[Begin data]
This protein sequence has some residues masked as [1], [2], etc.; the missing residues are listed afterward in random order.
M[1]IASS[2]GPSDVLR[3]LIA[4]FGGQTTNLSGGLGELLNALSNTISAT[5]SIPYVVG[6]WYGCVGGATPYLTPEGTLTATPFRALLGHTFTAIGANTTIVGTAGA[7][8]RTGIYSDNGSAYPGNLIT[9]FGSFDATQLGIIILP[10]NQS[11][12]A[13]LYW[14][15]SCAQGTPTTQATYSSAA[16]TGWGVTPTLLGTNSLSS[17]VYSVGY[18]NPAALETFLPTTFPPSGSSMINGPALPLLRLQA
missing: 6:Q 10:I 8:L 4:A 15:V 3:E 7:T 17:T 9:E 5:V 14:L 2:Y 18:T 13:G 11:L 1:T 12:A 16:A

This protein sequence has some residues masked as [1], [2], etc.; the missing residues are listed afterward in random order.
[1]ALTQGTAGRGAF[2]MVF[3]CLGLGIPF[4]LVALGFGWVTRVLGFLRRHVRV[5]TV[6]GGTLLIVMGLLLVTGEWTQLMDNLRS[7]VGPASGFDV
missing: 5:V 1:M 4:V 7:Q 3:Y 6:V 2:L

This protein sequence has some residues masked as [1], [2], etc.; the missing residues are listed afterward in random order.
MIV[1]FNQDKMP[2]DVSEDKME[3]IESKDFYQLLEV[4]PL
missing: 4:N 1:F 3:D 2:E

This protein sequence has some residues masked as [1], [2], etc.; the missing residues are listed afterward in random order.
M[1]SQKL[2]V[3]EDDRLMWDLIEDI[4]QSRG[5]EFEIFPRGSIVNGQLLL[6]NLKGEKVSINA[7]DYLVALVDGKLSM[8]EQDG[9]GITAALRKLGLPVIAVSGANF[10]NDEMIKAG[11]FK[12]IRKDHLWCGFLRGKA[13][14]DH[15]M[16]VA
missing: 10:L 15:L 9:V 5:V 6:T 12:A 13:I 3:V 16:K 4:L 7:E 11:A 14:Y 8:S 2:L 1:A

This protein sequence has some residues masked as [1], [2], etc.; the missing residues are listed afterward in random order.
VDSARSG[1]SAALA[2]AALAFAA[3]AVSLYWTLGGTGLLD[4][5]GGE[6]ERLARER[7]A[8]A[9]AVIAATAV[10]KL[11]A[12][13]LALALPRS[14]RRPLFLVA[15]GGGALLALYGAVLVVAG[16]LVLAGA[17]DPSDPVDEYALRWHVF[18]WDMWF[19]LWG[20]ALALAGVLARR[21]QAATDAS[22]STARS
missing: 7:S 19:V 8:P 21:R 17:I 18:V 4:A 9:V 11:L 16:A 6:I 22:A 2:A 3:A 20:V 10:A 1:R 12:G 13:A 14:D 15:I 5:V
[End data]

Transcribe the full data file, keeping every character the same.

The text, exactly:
This protein sequence has some residues masked as [1], [2], etc.; the missing residues are listed afterward in random order.
M[1]IASS[2]GPSDVLR[3]LIA[4]FGGQTTNLSGGLGELLNALSNTISAT[5]SIPYVVG[6]WYGCVGGATPYLTPEGTLTATPFRALLGHTFTAIGANTTIVGTAGA[7][8]RTGIYSDNGSAYPGNLIT[9]FGSFDATQLGIIILP[10]NQS[11][12]A[13]LYW[14][15]SCAQGTPTTQATYSSAA[16]TGWGVTPTLLGTNSLSS[17]VYSVGY[18]NPAALETFLPTTFPPSGSSMINGPALPLLRLQA
missing: 6:Q 10:I 8:L 4:A 15:V 3:E 7:T 17:T 9:E 5:V 14:L 2:Y 18:T 13:G 11:L 1:T 12:A 16:A

This protein sequence has some residues masked as [1], [2], etc.; the missing residues are listed afterward in random order.
[1]ALTQGTAGRGAF[2]MVF[3]CLGLGIPF[4]LVALGFGWVTRVLGFLRRHVRV[5]TV[6]GGTLLIVMGLLLVTGEWTQLMDNLRS[7]VGPASGFDV
missing: 5:V 1:M 4:V 7:Q 3:Y 6:V 2:L

This protein sequence has some residues masked as [1], [2], etc.; the missing residues are listed afterward in random order.
MIV[1]FNQDKMP[2]DVSEDKME[3]IESKDFYQLLEV[4]PL
missing: 4:N 1:F 3:D 2:E

This protein sequence has some residues masked as [1], [2], etc.; the missing residues are listed afterward in random order.
M[1]SQKL[2]V[3]EDDRLMWDLIEDI[4]QSRG[5]EFEIFPRGSIVNGQLLL[6]NLKGEKVSINA[7]DYLVALVDGKLSM[8]EQDG[9]GITAALRKLGLPVIAVSGANF[10]NDEMIKAG[11]FK[12]IRKDHLWCGFLRGKA[13][14]DH[15]M[16]VA
missing: 10:L 15:L 9:V 5:V 6:T 12:A 13:I 3:V 16:K 4:L 7:E 11:A 14:Y 8:S 2:L 1:A

This protein sequence has some residues masked as [1], [2], etc.; the missing residues are listed afterward in random order.
VDSARSG[1]SAALA[2]AALAFAA[3]AVSLYWTLGGTGLLD[4][5]GGE[6]ERLARER[7]A[8]A[9]AVIAATAV[10]KL[11]A[12][13]LALALPRS[14]RRPLFLVA[15]GGGALLALYGAVLVVAG[16]LVLAGA[17]DPSDPVDEYALRWHVF[18]WDMWF[19]LWG[20]ALALAGVLARR[21]QAATDAS[22]STARS
missing: 7:S 19:V 8:P 21:R 17:I 18:V 4:A 9:V 11:L 16:A 6:I 22:A 2:A 3:A 20:V 10:A 1:R 12:G 13:A 14:D 15:I 5:V